Brown Sugar--Mick...what were you thinking?

At a recent carnival event at my six year old's day school a band of mostly fellow dads in their 40s and 50s got up to do a set of classic rock, and the second song up in their set was Brown Sugar by the Rolling Stones! I went "What? They're doing this song for the kiddies?" Cuz you know I've always had a somewhat troubled inner discussion about this song. On the one hand it is a brilliant, can't-sit-still-unless-you're-dead rock n roll masterpiece.  On the other hand it's about women being sold in the market down in New Orleans and a scarred old slaver doin' alright, whipping the women just around midnight.  I mean really, what was Mick Jagger thinking when he wrote this?  Give it a listen on this exellent youtube post and then we'll talk...

Brown Sugar © Mick Jagger and Keith Richards 

Gold coast slave ship bound for cotton fields,
Sold in a market down in new orleans.
Scarred old slaver know hes doin alright.
Hear him whip the women just around midnight.
Ah brown sugar how come you taste so good
(a-ha) brown sugar, just like a young girl should

Drums beating, cold english blood runs hot,
Lady of the house wondrin where its gonna stop.
House boy knows that hes doin alright.
You should a heard him just around midnight.
Ah brown sugar how come you taste so good
(a-ha) brown sugar, just like a black girl should

I bet your mama was a tent show queen, and all her boy
Friends were sweet sixteen.
Im no schoolboy but I know what I like,
You should have heard me just around midnight.

Ah brown sugar how come you taste so good
(a-ha) brown sugar, just like a young girl should.

I said yeah, I said yeah, I said yeah, I said
Oh just like a, just like a black girl should.

I said yeah, I said yeah, I said yeah, I said
Oh just like, just like a black girl should.

Okay, first of all let me say that I think Mick and Keith get way too little credit as songwriters.  So much attention is paid to their showmanship, their carousing, their blood transfusions and drug use and sexcapades, that very little thought is put to their songwriting.  But they're up there with the best, and part of their brilliance is that they have hidden excellent songwriting inside and behind "the greatest rock band in the world."   Rolling Stones songs roll by like big party machines and you barely notice the poetry, and the astounding chordal and melodic and rhythmic mastery. They are among the masters of an art form, and people who say the Stones are too old and ought to stop touring are idiots.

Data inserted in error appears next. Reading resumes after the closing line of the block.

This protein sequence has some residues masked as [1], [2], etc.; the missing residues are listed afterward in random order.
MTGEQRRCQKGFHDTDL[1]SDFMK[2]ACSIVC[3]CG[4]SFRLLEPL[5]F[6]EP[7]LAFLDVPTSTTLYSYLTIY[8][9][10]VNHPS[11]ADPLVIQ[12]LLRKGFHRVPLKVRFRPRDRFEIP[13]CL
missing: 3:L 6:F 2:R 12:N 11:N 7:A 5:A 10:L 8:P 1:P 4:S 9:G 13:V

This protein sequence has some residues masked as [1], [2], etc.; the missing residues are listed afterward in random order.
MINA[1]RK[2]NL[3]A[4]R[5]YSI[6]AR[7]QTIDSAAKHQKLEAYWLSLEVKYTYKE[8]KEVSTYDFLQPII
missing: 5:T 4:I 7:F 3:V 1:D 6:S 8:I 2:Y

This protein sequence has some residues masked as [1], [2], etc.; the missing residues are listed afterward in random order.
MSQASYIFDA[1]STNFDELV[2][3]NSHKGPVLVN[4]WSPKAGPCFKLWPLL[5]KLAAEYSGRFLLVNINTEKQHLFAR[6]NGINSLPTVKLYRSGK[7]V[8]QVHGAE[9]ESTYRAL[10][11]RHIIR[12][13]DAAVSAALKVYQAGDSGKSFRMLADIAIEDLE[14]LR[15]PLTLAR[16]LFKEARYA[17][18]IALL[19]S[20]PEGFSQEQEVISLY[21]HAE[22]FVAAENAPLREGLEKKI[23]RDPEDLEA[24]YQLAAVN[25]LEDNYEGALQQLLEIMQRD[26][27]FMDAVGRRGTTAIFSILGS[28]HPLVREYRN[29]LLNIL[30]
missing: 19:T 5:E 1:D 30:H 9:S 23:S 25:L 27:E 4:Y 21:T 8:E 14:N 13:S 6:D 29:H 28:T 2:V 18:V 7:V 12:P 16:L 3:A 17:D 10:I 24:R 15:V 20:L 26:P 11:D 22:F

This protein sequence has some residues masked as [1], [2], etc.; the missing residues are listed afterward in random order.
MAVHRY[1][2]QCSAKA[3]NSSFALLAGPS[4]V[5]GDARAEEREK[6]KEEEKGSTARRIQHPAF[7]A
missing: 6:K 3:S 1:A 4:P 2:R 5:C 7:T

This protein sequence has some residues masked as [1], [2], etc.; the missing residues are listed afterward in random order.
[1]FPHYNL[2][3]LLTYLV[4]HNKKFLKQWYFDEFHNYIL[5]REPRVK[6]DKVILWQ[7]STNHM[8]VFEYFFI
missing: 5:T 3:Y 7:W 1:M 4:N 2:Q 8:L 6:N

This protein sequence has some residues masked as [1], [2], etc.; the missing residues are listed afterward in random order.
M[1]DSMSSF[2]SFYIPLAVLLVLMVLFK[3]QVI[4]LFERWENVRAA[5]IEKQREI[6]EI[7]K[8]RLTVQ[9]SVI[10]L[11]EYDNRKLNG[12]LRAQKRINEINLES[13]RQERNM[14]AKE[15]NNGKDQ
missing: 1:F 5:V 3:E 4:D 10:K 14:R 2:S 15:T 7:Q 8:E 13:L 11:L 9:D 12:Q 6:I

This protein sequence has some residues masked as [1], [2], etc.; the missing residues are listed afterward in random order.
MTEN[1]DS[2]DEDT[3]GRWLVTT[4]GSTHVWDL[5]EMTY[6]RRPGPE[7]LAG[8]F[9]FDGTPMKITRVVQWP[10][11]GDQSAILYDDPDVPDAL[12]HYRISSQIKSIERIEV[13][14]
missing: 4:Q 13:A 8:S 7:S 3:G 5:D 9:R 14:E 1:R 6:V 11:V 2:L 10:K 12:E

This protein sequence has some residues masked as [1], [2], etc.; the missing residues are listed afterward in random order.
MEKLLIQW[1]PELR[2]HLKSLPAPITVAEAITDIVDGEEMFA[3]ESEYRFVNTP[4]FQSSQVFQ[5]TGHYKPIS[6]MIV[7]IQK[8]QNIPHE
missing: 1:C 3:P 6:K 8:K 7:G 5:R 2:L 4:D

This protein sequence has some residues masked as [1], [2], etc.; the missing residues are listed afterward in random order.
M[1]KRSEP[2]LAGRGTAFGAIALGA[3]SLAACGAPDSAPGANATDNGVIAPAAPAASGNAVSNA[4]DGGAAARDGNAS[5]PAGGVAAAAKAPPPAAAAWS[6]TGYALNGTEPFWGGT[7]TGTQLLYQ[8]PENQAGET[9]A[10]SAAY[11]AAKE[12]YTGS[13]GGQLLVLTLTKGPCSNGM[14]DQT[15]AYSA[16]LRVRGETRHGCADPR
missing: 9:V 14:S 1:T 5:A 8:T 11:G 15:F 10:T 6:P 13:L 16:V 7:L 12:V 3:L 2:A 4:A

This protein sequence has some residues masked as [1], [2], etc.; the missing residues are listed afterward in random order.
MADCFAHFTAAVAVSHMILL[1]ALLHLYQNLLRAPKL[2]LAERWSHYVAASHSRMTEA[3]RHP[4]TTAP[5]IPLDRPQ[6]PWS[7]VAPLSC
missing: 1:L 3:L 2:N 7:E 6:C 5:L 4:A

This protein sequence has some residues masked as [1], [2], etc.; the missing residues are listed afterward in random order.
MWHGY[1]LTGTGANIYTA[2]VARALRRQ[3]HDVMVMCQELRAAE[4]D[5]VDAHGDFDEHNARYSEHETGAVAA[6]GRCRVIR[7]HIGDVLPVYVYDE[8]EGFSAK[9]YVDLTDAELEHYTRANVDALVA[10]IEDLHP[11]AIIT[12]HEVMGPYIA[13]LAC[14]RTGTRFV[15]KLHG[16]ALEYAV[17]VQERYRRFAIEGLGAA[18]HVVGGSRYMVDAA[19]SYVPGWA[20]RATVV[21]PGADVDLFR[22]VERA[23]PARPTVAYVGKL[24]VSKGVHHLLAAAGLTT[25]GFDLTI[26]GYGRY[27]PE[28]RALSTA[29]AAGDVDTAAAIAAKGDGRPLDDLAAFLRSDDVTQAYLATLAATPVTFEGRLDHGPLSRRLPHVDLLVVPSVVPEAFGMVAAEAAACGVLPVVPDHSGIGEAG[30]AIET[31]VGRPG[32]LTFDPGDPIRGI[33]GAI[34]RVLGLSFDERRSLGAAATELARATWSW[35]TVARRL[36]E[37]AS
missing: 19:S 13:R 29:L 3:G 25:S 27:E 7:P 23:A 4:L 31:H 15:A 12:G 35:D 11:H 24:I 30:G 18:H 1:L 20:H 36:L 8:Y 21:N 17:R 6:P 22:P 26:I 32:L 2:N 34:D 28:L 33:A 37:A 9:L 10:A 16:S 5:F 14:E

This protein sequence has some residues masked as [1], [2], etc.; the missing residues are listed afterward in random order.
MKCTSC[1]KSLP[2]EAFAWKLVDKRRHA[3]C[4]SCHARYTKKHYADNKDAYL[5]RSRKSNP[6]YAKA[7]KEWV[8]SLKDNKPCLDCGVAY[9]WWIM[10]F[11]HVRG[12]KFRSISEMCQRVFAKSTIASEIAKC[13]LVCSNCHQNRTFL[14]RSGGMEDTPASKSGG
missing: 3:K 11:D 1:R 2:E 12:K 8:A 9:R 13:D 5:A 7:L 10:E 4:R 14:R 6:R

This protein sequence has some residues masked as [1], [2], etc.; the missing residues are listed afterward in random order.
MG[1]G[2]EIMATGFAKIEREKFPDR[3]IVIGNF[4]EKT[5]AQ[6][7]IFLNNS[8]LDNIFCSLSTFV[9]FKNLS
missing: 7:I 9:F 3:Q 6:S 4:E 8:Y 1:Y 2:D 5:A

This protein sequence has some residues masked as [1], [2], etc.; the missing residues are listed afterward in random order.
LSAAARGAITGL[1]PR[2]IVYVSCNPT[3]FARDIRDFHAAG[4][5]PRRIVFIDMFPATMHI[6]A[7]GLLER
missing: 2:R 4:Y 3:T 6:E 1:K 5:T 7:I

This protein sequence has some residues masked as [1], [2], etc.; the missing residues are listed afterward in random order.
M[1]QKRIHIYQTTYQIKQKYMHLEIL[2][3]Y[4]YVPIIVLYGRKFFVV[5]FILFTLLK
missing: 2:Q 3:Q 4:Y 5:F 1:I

So, back to this song. Described by rock critic Robert Christgau as "a rocker so compelling that it discourages exegesis"--well, I know what he means, but I think Brown Sugar deserves a little exegesis.  I reject totally the idea that Mick and Keith, who glorified and idolized black musicians and black culture, and went out of their way to revitalize the stature of such American masters as Muddy Waters and Howlin' Wolf could possibly be simplistic racist, sadomasochistic sex maniacs, which would be one interpretation of the song. I also reject the notion that it's about a kind of heroin, or a DJ, or even that it's "about" a black backup singer Mick had an affair with. Instead, I think this song reveals and revels in the secret awe that whites have felt for blacks throughout the tragic history of Africans in America.  The fulcrum line for me is Drums beating, cold English blood runs hot, lady of the house wondrin where it's gonna stop.  Yeah.  That's it right there.  We kidnapped dark-skinned Africans and used them like beasts, to build our empire, plow our fields, create our economy. But even then those scarred old slavers recognized the power their chattel held. The answer, for the lady of the house, was: It wasn't going to stop. Blacks became the center, the beating heart  of our culture--particularly musical culture. (Combined, interestingly enough, with the mournful wail and classical sophistication of the Eastern European Jews...two cultures with slavery as a central part of their history.)

So when Mick, speculating on the ancestry of his modern black lover, sings I bet your mama was a tent show queen he is musing about how the heck this incredible woman he just made love to came to be there. Thomas Jefferson felt the same thing Mick is singing about, and sired children with the slave Sally Hemmings, and this song could be about him.  Gives the whole idea of "founding fathers" a new meaning, no?  I remember once talking to Suzy Williams about this subject--what the heck was going on in the lyrics of Brown Sugar?  And Suzy said "I think it's just the Stones tellin' it like it is."  Yup. Telling it like it is, like nobody else would ever dream of doing.  Slavery--it's got a good beat, and you can dance to it. And haven't we all been dancing to it for all these years?  Thank god at last, in the age of Obama, we can see the end of slavery, and the beginning of real equality.

By the way, in the second version of the song in the above youtube, check out the use of spoons as a rhythm instrument!  It's during I think the first solo.  Very prominent spoons on one side of the stereo.  What an amazing arrangement choice.